Greenhouse Education Sessions Cover Variety of Topics
This year’s Michigan Greenhouse Growers Expo will feature educational sessions running the gamut of Extension research, including cutting-edge scientific studies. The Expo will be Dec. 4-6 in conjunction with the Great Lakes Fruit, Vegetable and Farm Market EXPO in Grand Rapids, Michigan. Plus, this year the EXPO will offer for free the medical questionnaire portion of testing needed for respirator use to workers who handle pesticides.
GPN columnist Erik Runkle of Michigan State University Extension sat down to share some of his favorites on the education docket for greenhouse growers.
“Visitors can expect a good variety of topics on production, pest management and marketing. Pest management will include both insects and diseases. Marketing will be presented by Bridget Behe and growers, who will share trends they’re seeing. The MSU greenhouse research update, short presentations on a variety of topics and a few others, such as new effective alternative substrates available on the market,” Runkle said.
As co-coordinator for the greenhouse education sessions, Runkle works hard to ensure that all topics are relevant to growers. Last year’s most popular session, Greenhouse Trends and Challenges, returns on Wednesday afternoon. The Extension educators will share observations and insights with data as the basis (rather than sponsors).
Runkle will present his insights and new developments on how growers can use the right lamp for each application. “Sometimes we see that does not happen. Growers think they’re trying to increase growth but are using the wrong lamp for an incorrect duration,” Runkle said. He will also discuss how to get the desired results by choosing certain characteristics of the lamp, such as intensity, color or the type of fixture used.
Runkle also mentioned that the session on wood substrates will be important because while wood substrates can have an economic impact for growers, watering will change. Plants will dry out more slowly, so wood substrates can reduce costs but add challenges to the growing process.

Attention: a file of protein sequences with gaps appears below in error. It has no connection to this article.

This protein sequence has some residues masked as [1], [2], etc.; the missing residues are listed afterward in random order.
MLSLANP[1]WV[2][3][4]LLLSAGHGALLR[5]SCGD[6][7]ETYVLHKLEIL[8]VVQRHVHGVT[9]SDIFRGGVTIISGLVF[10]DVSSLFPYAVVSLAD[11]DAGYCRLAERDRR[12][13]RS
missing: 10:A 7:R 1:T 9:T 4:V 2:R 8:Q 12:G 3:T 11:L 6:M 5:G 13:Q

Wednesday is the day Runkle recommends those who focus on marketing or who run a retail garden centers attend, and Tuesday is ideal for those who are interested in attaining pesticide credits.
A few other highlights include North Carolina State University’s Brian Jackson and his expertise and enthusiasm on pH and EC. “He is inspiring, for lack of a better word. He keeps your attention and is excited about research,” Runkle said. He also recommends Fred Whitford of Purdue University, who will discuss the size of spray droplets and pesticides; Runkle believes Whitford will make these topics interesting and that he is an entertaining speaker.
The Latest and Greatest session will feature seven speakers in under an hour with a wide range of topics. If growers can’t attend a large number of sessions, this will be the fast-paced information that will provide small nuggets of great information for busy growers.
“From a greenhouse perspective, I don’t know of another show that will have 15 sessions on floriculture or greenhouse crop production. Visitors can also sit in on any of the fruit or veg production sessions! Focus is quite unique and more centered on the greenhouse than any other annual show,” Runkle said.
The good news is that this is not an exhaustive list of the education that GLEXPO is bringing to the show this year. Check out the full schedule at www.GLEXPO.com.
Registration opened Oct. 1 for this year’s GLEXPO. Register at https://glexpo.com/gl-expo-registration.